Despite the rash of reform steps announced over the weekend, Standard Chartered India [ Images ] on Monday sharply lowered its GDP growth forecast to 5.4 per cent for FY'13 from 6.2 per cent earlier, citing slowing consumer demand, an anaemic industry and a weak services sector.
The foreign bank also said the latest reform measures will have only long-term impact "We revise down our GDP growth fore cast for FY13 to 5.4 per cent from 6.2 per cent earlier as investment activity has not picked up in the first half and consumer spending is now slowing," StanChart India economists Samiran Chakraborty and Anubhuti Sahay in a report titled, 'Be patient on growth, despite reform rush'.
Noting industrial growth has stalled, they said "we now expect services sector growth, which has significantly lost momentum, to remain low for a while. Agriculture could also suffer from delayed monsoons."
The revision reflects sharper-than-anticipated slowdowns in main growth drivers, the economists said.
Though the first quarter growth at 5.5 per cent was marginally better-than-expected, "we cannot rule out the possibility of sub-5 per cent prints for the rest of the year.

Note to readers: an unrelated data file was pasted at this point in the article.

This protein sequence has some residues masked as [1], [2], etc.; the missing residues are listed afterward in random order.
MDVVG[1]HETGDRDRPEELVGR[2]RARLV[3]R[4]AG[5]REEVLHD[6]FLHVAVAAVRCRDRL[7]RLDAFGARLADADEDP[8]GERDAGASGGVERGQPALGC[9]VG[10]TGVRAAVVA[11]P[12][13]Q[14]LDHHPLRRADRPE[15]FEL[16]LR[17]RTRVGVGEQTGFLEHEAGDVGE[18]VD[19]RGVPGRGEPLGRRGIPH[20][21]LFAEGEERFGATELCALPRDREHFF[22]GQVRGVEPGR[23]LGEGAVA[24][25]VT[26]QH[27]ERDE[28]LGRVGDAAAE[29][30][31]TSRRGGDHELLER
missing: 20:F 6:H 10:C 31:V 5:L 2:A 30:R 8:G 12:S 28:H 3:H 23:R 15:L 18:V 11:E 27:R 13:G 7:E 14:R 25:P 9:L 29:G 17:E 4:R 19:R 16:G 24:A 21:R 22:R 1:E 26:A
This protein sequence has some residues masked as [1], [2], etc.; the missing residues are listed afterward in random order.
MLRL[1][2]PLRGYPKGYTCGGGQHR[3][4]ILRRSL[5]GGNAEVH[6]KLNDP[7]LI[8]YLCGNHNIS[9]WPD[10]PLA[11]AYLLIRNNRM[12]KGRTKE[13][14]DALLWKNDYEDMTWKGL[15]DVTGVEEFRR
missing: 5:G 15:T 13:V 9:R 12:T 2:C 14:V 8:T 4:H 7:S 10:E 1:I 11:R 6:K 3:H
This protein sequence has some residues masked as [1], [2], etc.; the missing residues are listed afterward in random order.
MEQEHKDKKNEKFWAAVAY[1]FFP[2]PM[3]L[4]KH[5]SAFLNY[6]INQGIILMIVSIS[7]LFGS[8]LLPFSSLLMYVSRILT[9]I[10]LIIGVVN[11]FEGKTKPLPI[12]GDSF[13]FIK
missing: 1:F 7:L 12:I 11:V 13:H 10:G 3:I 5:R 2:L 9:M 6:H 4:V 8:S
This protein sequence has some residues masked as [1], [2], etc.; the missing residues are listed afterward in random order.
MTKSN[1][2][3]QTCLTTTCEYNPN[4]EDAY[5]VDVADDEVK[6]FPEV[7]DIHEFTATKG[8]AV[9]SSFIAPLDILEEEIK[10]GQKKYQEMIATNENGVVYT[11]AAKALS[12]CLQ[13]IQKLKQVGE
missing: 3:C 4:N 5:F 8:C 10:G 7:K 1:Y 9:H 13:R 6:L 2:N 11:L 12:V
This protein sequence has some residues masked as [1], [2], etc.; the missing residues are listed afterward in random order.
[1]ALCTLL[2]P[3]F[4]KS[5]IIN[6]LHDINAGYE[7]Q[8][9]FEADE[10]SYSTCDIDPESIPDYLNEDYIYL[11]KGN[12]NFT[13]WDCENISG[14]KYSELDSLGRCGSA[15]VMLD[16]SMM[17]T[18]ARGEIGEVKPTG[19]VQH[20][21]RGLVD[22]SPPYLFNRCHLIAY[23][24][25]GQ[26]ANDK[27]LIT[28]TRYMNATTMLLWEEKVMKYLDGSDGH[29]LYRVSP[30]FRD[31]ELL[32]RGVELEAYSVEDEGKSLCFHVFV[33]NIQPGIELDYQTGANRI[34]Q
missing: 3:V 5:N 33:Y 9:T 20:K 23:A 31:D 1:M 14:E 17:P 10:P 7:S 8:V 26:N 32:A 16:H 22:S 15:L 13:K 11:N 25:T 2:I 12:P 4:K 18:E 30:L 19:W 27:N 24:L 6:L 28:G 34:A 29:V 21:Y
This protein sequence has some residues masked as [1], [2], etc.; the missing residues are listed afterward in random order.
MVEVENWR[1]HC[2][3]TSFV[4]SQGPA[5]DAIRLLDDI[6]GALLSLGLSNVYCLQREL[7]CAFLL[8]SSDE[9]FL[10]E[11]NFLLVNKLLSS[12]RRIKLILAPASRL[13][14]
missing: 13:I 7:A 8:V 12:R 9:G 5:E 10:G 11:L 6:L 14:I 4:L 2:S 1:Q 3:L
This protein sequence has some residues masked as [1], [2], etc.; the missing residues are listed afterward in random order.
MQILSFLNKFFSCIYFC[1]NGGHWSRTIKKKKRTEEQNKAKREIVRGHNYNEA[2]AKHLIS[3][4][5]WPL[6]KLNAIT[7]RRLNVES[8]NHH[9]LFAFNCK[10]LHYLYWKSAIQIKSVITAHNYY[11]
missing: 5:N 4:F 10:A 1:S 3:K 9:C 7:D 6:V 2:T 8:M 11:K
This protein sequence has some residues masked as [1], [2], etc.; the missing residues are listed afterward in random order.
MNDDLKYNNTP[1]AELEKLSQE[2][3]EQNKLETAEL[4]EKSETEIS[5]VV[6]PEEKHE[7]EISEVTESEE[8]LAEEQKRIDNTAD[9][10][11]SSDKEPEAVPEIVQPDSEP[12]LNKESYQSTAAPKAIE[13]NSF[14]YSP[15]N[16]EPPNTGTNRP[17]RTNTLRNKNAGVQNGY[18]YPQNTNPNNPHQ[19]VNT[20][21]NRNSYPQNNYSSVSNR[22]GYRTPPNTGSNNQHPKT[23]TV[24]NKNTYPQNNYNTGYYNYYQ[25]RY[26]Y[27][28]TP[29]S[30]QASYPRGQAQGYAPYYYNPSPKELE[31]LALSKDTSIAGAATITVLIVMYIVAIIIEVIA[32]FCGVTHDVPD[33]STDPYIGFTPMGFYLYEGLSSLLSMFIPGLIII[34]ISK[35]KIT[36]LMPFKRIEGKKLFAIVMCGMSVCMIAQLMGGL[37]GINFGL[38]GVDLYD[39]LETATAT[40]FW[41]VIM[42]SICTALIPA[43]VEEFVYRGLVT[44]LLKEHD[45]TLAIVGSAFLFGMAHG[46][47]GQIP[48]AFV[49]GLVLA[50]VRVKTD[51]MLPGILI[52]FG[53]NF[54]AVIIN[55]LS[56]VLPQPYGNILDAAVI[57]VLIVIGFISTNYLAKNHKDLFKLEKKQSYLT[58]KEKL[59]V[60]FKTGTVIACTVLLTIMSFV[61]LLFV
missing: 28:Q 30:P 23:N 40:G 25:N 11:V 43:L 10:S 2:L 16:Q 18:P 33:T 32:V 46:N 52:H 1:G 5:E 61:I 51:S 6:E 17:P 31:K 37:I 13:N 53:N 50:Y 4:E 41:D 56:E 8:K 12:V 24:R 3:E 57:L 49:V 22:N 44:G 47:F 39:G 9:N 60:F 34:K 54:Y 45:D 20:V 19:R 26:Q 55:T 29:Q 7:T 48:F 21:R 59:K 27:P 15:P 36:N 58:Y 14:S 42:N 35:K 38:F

A low-base should help boost annual growth readings in the second half of this fiscal, but we do not see this as a big driver," they said.
Warning of a sharper slowdown if more corrective steps are not taken at the earliest, they warned "lack of steps to fast-track investment approvals has pushed growth expectations even lower and the market is now prepared for another slowdown of the magnitude seen during the global financial crisis."
Hailing the flurry of reforms as "steps in the right direction", the bank said "the momentum needs to be maintained as they will not have an immediate effect on growth."
Last week Government effected a steep 12 per cent spike in diesel prices and capped subsidised cooking gas apart from allowing FDI in multi-brand retail, aviation, broad-casting and power exchanges.
While the macro backdrop remains challenging, a series of recently announced reforms to contain the fiscal deficit and increase foreign participation in selected sectors has led to renewed optimism, the report said.